Book Review: Already Gone by Ken Ham and Britt Beemer

“Already Gone” by Ham and Beemer is a devastating, but realistic account of the state of youth leaving the church. As these authors analyzed the data, they discovered that the youth don’t leave when they turn 18, they have already made up their minds when they are in middle school.  And the point is not that churches don’t pump money into those programs.  The point is that churches have left the foundation that gives young people a reason to want to stay.

“Already Gone” is another analysis of how the church has become just like the society around it.  The church is really no different in the number of divorces, its stand on social problems or any other of a number of issues. The church has become just as PC as any other organization in society in desiring to “get along” and not “offend” anyone. The problem isn’t with the church, it’s with the church leadership and the people who sit in the pews.  People have bought into the “dumbing-down” concept of standing on the Word, because leadership and parents do not want to bring young people to the standard of God’s holiness. They are so distracted by the things of this world, they have accepted what the world says about evolution, even if it is theistic evolution, which is really just another form of the wickedness of evolution.

The church tried a good thing in the 1800s when it started Sunday School for kids whose parents didn’t go to church. But then the churched parents thought it was a good idea, until they quit taking responsibility for teaching their children.  Now, neither parents nor children are Biblically literate and cannot disciple the truth of God’s Word to their own flesh and blood or others. Now that the devil has convinced parents that it is the church’s responsibility to raise children in Scripture, parents go for one hour of numbing monotone and do not grow, even though they have been going to church for decades. It’s a disgrace. The church is quickly becoming irrelevant.  Church buildings are being taken over by City Halls, bingo parlors and an assortment of other businesses.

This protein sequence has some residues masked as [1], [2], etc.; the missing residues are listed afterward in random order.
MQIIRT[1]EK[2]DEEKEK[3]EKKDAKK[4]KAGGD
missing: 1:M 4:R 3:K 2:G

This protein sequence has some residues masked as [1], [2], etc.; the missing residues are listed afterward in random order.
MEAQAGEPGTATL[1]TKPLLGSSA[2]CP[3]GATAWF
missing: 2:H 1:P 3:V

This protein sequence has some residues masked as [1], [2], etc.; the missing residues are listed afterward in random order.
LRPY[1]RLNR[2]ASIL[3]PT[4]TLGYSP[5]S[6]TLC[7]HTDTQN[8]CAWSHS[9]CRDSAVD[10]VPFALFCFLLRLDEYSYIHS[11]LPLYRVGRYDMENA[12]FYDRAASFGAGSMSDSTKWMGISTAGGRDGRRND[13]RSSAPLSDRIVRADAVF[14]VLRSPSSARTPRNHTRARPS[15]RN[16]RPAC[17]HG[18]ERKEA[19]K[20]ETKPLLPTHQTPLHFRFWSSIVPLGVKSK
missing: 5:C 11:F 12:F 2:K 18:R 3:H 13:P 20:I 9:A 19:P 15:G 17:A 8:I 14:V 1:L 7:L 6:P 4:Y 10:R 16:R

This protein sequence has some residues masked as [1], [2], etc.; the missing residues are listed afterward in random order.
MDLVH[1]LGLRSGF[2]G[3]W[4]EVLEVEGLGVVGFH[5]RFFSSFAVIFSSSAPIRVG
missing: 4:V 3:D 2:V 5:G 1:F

Ham and Beemer explain well, the reason is because of a lack of understanding and submission to the authority of God’s Word. That erosion in thinking became pronounced as more people believed the evolution theories and rejected the facts of Scripture. Disgracefully, people have questioned the truths of God’s Word from the beginnings and therefore question the principles for daily living.  Some young people today do not even know that pre-marital sex is sin!

Part Two, chapters five through seven, promote “Solutions within our Grasp.” The first issue Christians must be able to answer is “Did God really say…..?” Satan questioned the Word of God and the goodness of God in the Garden. Because Adam and Eve had no answers, they fell into sin. Today the same thing is happening in church-going families all over the United States, let alone those who do not go to church.  The second issue is relevancy for today. Does Scripture apply to life? If Christians do not know it, because they are so distracted by other things, then they will not see the relevancy of it to life. Church leadership must continue to teach the authority of Scripture to life and not fall into tickling ears of listeners, just to get audiences. The third issue is to get into the revolution and wage good warfare for the truth. He gives several excellent action points to parents:

  • Humble yourself before God: submit yourself to Him to be used as a tool in His hand for ministry in your own home.
  • Make the Word of God a natural presence in your home.
  • Evaluate your church.

The last point is crucial, because if your church does not stand on the authority of God’s Word, then your church is doing more harm to your family than good. Then he gives several action points to Christian leaders:

  • Humble yourself before God.
  • Make your own spiritual life a priority.
  • Take responsibility.
  • Get trained.
  • Get armed to the hilt with solid curriculum.
  • Teach Bible history, not Bible stories.

He also gives several action points to pastors:

  • Reevaluate your call.
  • Simplify and clarify your objectives.
  • Draw some lines in the sand.
  • Defend the Word.
  • Teach the Word.
  • Teach about the Word.
  • Teach about the Church.
  • Back off on the entertainment factor.
  • Pass the torch.

His closing thought is a quote from Martin Luther and is especially poignant,

If I profess with the loudest voice and clearest exposition every portion of the Word of God except precisely that little point which the world and the devil are at that moment attacking, I am not confessing Christ, however boldly I may be professing Him.  Where the battle rages there the loyalty of the soldier is proved; and to be steady on all the battle front besides, is mere flight and disgrace if he flinches at that point.” (166)

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